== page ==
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Sleeping Sickness Treatment Found in Cancer Drug

Kojo Mensa-Wilmot

Kojo Mensa-Wilmot (University of Georgia)

31 August 2016. An experimental drug designed to treat solid tumor cancers was shown in lab tests to rid mice of human African trypanosomiasis, also known as sleeping sickness. The findings of a team from University of Georgia in Athens, Northeastern University in Boston, and the biotechnology company Cleveland BioLabs Inc. appear in the 26 August issue of the journal Scientific Reports.

The researchers, led by Georgia cellular biology professor Kojo Mensa-Wilmot, are seeking more effective and easily administered drugs to treat human African trypanosomiasis, a disease that occurs in 36 sub-Saharan Africa countries and in 2014 affected nearly 3,800 people, according to World Health Organization. The disease is caused by infections from Trypanosoma brucei parasites, single cell organisms transmitted by tsetse flies found largely in rural regions.

Symptoms begin with fever, headaches, joint pains, and itching, but once the infection crosses the blood-brain barrier, can result in confusion, sensory disturbances, poor coordination, and disturbances in sleep cycles. The disease can also be fatal.

The authors report 5 drugs are now available for treating human African trypanosomiasis, or HAT, but all must be given with injections of eflornithine. As a result, treating the disease requires visits to a clinic, often a difficult task in isolated rural areas. In addition, the authors report only two treatments for HAT in drug companies’ pipelines.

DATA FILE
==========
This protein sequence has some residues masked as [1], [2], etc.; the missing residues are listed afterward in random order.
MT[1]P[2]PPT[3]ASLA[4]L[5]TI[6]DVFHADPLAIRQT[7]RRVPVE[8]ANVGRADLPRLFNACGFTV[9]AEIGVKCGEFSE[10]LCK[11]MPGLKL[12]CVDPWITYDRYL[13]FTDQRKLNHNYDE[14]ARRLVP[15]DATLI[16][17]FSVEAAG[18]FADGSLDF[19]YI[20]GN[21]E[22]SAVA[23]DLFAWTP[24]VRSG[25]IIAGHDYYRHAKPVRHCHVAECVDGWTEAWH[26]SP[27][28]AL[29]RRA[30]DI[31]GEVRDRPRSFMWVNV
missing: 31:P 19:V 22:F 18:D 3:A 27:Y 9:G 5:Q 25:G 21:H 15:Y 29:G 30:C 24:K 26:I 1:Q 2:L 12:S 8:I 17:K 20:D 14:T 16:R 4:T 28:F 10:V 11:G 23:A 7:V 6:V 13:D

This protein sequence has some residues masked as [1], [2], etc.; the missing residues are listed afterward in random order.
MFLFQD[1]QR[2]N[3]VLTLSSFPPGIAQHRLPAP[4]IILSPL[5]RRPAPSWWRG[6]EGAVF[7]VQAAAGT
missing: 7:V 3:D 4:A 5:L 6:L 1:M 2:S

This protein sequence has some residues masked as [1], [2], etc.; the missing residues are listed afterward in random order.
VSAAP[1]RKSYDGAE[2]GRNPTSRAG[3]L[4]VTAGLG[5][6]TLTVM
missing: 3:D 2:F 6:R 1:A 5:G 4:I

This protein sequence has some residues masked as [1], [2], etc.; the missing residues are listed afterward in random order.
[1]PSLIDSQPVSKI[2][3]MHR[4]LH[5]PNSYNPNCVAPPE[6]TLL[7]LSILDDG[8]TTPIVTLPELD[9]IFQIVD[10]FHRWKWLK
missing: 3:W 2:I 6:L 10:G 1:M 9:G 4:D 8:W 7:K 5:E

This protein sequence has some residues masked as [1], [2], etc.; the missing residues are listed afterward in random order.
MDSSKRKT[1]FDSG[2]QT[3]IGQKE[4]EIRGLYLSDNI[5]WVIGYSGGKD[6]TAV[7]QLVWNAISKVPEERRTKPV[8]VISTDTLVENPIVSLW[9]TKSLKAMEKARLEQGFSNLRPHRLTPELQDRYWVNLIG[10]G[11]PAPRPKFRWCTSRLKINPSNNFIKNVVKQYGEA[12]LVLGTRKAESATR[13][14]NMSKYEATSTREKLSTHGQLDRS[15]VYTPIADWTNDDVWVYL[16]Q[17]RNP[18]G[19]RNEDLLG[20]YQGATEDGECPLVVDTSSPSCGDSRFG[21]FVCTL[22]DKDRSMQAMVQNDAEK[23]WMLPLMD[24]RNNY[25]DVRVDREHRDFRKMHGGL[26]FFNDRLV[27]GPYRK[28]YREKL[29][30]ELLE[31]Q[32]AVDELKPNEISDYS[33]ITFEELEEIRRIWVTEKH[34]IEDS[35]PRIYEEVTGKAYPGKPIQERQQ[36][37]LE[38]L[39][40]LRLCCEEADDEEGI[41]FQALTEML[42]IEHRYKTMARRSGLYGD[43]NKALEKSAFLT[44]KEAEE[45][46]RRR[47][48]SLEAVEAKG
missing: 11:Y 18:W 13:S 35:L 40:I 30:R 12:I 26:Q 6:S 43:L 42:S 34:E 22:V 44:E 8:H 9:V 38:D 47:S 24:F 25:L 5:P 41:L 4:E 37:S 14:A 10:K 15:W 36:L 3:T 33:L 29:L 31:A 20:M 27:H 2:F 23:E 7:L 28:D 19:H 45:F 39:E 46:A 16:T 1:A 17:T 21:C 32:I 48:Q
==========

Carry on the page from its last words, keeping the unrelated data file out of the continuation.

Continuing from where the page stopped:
“HAT is a disease of poverty,” says Mensa-Wilmot in a university statement, “so there is little motivation for the pharmaceutical industry to be heavily invested. Because the parasite can become drug resistant, it is very important for us to be vigilant in finding new effective, orally administered treatments for the disease.”

To short-cut the sometimes extended drug discovery process, Mensa-Wilmot and colleagues employed a strategy of finding existing compounds that could treat HAT infections with established safety profiles progressing at least to clinical trials. Among the drugs screened were a class of compounds known as curaxins, small-molecule drugs being developed by Cleveland BioLabs in Buffalo, New York as cancer therapies.

Curaxins work by blocking the expression of genes that produce proteins needed for tumors to survive, and can be applied to a number of solid tumor cancers. And because they do not destroy DNA, curaxins may also be safer to use than chemotherapy. In their review, the team found curaxins targeted the chemical structure of genes, similar to that of the parasites causing HAT infections. Chemical screening of 26 curaxin compounds returned 22 with potential potency against the parasites in the blood stream.

Tests of the 3 most potent curaxins in lab mice infected with HAT parasites show the compound, code-named CBL0137 by Cleveland Biolabs rid all of the mice of their infections, preventing the parasite cells from dividing, and thus proliferating in the body. CBL0137 is also being tested in an early-stage clinical trial for safety and to determine recommended doses among individuals with solid tumor cancers.

The authors believe this strategy of repurposing current drug compounds offers a faster and more economical method of drug discovery, which in this case could lead to a new oral drug for HAT and other tropical diseases caused by parasites.

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